People have said there hasn't been much demand for tickets in South Africa, but no one seems to have told Patrick. For the last two months he has been sleeping outside the Maponya Mall in Soweto. He wakes at 4 o'clock in the morning, to stand alone in front of the Mall's doors. By the time they open at 9 o'clock a long queue has formed for the Fifa ticket centre, but Patrick is always first in line. He can only afford Category 4 tickets, which cost R140 (about £12). We asked him about tickets for the England-USA game. 'England tickets are like gold,' he said. Even in Category 1 (which cost £110)? Even in Category 1. 'I will try to find tickets for you, but there is no chance it will be successful.'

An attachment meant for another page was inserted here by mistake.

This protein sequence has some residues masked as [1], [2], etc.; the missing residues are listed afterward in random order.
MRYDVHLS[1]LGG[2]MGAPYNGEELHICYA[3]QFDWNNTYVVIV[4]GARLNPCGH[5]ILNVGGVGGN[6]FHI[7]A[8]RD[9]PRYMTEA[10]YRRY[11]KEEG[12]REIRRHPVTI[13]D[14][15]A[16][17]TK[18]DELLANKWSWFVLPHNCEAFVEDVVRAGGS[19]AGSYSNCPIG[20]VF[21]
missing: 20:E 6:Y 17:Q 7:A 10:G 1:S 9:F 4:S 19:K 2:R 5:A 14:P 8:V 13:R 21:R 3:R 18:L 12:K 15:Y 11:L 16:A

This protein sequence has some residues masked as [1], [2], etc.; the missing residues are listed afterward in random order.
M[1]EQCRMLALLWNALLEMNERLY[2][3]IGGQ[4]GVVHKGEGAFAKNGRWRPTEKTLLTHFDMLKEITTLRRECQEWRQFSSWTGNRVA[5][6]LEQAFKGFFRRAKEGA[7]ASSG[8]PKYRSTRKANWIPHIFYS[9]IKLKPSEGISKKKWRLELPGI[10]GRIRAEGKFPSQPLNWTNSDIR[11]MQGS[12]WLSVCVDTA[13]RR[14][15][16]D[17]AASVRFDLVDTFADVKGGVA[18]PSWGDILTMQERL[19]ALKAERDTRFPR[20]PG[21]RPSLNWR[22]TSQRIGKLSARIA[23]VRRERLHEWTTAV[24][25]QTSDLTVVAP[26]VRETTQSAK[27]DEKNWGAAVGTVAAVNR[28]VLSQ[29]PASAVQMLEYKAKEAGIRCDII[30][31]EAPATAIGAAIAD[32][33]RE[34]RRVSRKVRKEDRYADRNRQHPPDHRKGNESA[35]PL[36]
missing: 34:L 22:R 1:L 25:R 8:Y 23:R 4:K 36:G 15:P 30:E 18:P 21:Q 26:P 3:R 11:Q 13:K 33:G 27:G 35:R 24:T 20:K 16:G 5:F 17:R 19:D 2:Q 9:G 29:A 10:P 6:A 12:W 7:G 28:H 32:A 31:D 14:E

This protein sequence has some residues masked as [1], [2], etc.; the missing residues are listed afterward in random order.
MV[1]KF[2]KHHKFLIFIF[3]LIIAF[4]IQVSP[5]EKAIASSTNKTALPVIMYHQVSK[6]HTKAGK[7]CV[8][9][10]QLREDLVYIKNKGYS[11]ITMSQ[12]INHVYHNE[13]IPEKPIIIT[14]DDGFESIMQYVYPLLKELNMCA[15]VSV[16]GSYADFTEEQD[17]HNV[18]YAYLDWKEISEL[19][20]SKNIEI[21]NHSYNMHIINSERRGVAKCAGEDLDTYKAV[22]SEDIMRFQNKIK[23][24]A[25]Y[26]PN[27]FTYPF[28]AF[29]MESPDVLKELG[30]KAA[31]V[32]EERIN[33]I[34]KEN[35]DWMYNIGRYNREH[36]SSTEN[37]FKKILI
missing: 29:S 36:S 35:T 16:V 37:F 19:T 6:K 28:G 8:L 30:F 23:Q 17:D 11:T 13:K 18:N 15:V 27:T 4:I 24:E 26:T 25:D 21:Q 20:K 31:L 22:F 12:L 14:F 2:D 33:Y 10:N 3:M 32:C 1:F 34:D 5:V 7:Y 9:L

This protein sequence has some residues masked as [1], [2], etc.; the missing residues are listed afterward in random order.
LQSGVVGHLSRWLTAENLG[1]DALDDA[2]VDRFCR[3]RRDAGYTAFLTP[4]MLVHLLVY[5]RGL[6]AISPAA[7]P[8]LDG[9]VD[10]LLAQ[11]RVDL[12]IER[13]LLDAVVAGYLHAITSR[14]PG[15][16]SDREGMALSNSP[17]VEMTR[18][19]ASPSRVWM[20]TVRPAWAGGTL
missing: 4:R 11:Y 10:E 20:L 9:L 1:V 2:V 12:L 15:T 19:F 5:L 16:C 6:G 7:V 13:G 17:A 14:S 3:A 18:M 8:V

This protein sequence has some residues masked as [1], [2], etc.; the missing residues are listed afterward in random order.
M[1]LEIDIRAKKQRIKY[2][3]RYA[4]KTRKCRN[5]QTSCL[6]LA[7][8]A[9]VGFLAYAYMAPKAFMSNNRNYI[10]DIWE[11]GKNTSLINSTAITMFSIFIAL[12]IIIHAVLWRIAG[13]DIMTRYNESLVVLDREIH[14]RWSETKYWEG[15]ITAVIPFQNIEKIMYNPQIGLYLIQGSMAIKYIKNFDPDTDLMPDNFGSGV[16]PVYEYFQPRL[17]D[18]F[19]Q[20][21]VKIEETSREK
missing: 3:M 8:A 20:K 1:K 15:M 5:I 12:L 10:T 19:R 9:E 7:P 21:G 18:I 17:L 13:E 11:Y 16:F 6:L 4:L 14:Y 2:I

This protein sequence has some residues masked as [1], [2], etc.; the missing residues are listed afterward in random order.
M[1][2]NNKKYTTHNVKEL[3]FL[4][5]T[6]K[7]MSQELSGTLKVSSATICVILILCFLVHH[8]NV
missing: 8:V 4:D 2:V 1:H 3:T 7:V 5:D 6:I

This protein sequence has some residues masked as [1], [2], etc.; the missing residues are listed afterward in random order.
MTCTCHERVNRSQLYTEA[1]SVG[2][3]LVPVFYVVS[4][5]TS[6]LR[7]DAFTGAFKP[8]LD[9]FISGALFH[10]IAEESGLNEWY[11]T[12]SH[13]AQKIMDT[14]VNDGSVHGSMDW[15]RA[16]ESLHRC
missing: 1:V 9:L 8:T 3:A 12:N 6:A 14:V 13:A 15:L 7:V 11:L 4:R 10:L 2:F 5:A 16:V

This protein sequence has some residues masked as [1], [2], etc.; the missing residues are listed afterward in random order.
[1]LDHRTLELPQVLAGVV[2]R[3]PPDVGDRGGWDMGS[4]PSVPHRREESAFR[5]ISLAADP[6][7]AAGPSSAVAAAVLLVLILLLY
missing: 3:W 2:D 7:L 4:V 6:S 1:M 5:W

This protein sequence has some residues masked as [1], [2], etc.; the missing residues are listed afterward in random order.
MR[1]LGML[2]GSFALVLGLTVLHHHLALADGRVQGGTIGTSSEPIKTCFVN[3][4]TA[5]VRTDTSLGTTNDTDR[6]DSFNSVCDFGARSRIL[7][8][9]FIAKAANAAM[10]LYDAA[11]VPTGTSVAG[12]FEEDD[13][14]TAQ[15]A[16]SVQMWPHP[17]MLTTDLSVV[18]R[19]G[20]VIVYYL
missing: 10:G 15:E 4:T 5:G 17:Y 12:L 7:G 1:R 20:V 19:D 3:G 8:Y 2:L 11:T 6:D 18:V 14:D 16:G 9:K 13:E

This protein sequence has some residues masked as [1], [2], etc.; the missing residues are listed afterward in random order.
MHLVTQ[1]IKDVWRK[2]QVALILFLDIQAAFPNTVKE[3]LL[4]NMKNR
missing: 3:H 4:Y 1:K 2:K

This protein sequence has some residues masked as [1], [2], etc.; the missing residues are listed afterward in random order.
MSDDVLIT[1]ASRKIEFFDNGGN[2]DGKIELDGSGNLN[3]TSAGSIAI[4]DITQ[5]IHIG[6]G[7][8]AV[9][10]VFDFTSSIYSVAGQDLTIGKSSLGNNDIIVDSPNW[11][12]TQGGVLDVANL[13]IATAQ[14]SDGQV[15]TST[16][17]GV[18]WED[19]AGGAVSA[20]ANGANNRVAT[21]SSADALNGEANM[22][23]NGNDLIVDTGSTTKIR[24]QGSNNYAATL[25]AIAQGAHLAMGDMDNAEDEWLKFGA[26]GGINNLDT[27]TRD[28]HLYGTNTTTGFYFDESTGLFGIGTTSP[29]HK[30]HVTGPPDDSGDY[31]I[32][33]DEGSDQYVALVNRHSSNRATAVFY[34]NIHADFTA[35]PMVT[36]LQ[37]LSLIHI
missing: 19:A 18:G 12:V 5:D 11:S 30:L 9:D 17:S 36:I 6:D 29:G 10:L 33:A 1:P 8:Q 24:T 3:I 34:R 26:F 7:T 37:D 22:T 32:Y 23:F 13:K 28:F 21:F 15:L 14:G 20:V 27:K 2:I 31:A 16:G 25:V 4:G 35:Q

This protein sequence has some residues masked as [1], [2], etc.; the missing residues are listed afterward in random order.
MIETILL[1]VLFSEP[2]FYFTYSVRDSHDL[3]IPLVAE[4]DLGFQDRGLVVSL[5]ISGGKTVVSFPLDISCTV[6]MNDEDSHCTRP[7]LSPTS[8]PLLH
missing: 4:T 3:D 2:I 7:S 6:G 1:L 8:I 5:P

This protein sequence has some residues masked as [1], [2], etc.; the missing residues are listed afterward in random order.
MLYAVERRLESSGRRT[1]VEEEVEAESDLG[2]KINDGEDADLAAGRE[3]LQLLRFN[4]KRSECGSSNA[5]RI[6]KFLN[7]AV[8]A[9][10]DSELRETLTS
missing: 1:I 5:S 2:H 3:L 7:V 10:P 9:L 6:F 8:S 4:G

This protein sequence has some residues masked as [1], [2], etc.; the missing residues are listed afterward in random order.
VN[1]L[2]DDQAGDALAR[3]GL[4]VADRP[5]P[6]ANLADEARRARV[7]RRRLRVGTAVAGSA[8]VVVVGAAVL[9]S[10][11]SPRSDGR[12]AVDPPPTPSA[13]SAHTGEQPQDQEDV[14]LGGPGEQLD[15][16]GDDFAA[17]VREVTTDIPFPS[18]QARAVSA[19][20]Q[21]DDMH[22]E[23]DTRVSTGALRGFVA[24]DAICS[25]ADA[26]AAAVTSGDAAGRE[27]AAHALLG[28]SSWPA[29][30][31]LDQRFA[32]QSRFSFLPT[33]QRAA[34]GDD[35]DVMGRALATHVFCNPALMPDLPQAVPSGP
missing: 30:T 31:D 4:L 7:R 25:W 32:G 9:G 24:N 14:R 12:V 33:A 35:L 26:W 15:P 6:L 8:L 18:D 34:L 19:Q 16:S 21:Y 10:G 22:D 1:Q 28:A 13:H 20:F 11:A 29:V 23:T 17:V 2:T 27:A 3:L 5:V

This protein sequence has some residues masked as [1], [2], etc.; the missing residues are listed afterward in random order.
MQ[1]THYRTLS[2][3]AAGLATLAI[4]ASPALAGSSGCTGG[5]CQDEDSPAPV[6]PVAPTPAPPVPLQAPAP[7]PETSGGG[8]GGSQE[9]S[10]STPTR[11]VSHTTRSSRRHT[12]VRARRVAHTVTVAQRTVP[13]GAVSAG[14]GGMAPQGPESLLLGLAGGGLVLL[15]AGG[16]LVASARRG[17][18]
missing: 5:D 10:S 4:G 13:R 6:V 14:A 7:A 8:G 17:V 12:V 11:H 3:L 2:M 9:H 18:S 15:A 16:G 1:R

On the way into Soweto there are dozens of signs that say: 'Welcome World'. Since our first evening in the pub in Pimville, Zone 5, drinking the local Castle beer and eating pap, surrounded by the flags of Algeria, Ivory Coast, Slovenia and Paraguay, we definitely have felt welcome. Our hands were shaken over and over again. 'We hope you are happy here... Is everything all right?... We love you... Thank you for coming... Pleased to meet you... We are glad you are visiting us.' 'We', by the way, are Matt, my former university English teacher who still finds my English mistakes 'to be very disturbing', Simon, a BBC journalist who does not have any corrupt friends to supply us with England-USA tickets, and Ben, an Englishman who has been living in Holland for the last eight years and does a passable imitation of Afrikaans.